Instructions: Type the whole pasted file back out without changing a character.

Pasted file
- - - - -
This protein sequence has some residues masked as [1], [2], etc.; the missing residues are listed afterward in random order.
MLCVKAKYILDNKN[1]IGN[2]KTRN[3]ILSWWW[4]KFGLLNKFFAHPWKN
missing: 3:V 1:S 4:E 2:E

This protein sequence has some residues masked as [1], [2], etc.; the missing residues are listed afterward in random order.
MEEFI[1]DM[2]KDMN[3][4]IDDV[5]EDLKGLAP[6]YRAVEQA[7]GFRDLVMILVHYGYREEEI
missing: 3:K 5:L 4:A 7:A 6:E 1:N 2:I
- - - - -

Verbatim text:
This protein sequence has some residues masked as [1], [2], etc.; the missing residues are listed afterward in random order.
MLCVKAKYILDNKN[1]IGN[2]KTRN[3]ILSWWW[4]KFGLLNKFFAHPWKN
missing: 3:V 1:S 4:E 2:E

This protein sequence has some residues masked as [1], [2], etc.; the missing residues are listed afterward in random order.
MEEFI[1]DM[2]KDMN[3][4]IDDV[5]EDLKGLAP[6]YRAVEQA[7]GFRDLVMILVHYGYREEEI
missing: 3:K 5:L 4:A 7:A 6:E 1:N 2:I